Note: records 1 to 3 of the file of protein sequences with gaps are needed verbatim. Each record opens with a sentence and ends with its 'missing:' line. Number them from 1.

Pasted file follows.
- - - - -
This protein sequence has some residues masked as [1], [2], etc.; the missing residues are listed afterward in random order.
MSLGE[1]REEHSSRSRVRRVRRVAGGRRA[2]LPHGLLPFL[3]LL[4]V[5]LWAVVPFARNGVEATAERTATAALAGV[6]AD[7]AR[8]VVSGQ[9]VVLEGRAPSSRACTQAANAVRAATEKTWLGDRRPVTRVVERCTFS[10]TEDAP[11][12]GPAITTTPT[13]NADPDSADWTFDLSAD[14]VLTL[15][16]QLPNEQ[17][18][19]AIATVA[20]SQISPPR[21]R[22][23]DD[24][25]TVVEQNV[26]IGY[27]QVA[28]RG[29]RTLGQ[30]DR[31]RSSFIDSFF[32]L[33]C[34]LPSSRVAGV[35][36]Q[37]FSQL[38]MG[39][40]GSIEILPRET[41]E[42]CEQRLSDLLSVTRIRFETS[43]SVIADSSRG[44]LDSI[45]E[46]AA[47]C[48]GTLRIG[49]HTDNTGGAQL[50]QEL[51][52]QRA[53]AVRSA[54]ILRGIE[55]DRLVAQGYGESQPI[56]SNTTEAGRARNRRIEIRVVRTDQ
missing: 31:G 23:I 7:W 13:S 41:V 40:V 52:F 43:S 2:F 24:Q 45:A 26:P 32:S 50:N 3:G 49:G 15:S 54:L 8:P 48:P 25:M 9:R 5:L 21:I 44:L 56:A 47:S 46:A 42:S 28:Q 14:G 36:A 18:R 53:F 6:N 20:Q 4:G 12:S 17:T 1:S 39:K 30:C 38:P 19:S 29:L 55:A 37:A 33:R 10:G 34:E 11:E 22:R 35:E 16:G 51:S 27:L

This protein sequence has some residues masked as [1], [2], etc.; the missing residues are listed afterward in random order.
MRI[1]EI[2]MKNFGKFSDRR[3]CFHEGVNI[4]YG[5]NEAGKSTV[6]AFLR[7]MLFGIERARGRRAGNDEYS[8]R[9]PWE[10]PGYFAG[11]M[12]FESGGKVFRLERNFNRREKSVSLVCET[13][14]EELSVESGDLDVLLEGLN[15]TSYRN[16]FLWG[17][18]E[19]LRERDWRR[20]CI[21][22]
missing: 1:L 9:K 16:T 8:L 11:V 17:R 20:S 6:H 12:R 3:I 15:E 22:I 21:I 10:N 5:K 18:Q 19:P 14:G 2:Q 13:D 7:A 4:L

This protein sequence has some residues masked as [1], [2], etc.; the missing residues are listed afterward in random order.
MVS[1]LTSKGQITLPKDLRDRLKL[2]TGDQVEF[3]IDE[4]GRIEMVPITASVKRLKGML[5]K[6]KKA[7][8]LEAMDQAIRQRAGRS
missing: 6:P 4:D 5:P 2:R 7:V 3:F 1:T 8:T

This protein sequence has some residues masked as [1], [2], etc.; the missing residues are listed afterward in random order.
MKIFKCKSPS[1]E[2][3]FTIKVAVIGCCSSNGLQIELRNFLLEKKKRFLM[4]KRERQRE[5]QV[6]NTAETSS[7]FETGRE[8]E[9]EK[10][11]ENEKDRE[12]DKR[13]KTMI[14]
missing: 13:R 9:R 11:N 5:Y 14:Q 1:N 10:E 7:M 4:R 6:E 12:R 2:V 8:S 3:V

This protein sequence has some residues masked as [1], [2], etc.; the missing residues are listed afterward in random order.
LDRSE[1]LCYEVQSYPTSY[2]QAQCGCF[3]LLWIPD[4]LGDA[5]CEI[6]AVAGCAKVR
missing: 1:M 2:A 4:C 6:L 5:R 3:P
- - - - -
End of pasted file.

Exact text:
This protein sequence has some residues masked as [1], [2], etc.; the missing residues are listed afterward in random order.
MSLGE[1]REEHSSRSRVRRVRRVAGGRRA[2]LPHGLLPFL[3]LL[4]V[5]LWAVVPFARNGVEATAERTATAALAGV[6]AD[7]AR[8]VVSGQ[9]VVLEGRAPSSRACTQAANAVRAATEKTWLGDRRPVTRVVERCTFS[10]TEDAP[11][12]GPAITTTPT[13]NADPDSADWTFDLSAD[14]VLTL[15][16]QLPNEQ[17][18][19]AIATVA[20]SQISPPR[21]R[22][23]DD[24][25]TVVEQNV[26]IGY[27]QVA[28]RG[29]RTLGQ[30]DR[31]RSSFIDSFF[32]L[33]C[34]LPSSRVAGV[35][36]Q[37]FSQL[38]MG[39][40]GSIEILPRET[41]E[42]CEQRLSDLLSVTRIRFETS[43]SVIADSSRG[44]LDSI[45]E[46]AA[47]C[48]GTLRIG[49]HTDNTGGAQL[50]QEL[51][52]QRA[53]AVRSA[54]ILRGIE[55]DRLVAQGYGESQPI[56]SNTTEAGRARNRRIEIRVVRTDQ
missing: 31:G 23:I 7:W 13:S 41:V 40:V 52:F 43:S 2:F 24:Q 45:A 26:P 32:S 50:N 3:G 49:G 15:S 54:L 8:P 48:P 25:M 9:R 5:L 21:I 44:L 56:A 47:S 46:A 42:S 28:Q 14:G 36:A 18:R 53:F 6:N 20:Q 4:G 12:S 17:T 1:S 39:K 30:C 38:P 19:S 29:L 55:A 37:A 33:R 10:G 34:E 11:E 22:R 35:E 16:G 51:S 27:L

This protein sequence has some residues masked as [1], [2], etc.; the missing residues are listed afterward in random order.
MRI[1]EI[2]MKNFGKFSDRR[3]CFHEGVNI[4]YG[5]NEAGKSTV[6]AFLR[7]MLFGIERARGRRAGNDEYS[8]R[9]PWE[10]PGYFAG[11]M[12]FESGGKVFRLERNFNRREKSVSLVCET[13][14]EELSVESGDLDVLLEGLN[15]TSYRN[16]FLWG[17][18]E[19]LRERDWRR[20]CI[21][22]
missing: 1:L 9:K 16:T 8:L 11:V 17:R 20:S 6:H 12:R 3:I 15:E 22:I 21:I 10:N 5:K 18:Q 19:P 14:G 2:Q 13:D 7:A 4:L

This protein sequence has some residues masked as [1], [2], etc.; the missing residues are listed afterward in random order.
MVS[1]LTSKGQITLPKDLRDRLKL[2]TGDQVEF[3]IDE[4]GRIEMVPITASVKRLKGML[5]K[6]KKA[7][8]LEAMDQAIRQRAGRS
missing: 6:P 4:D 5:P 2:R 7:V 3:F 1:T 8:T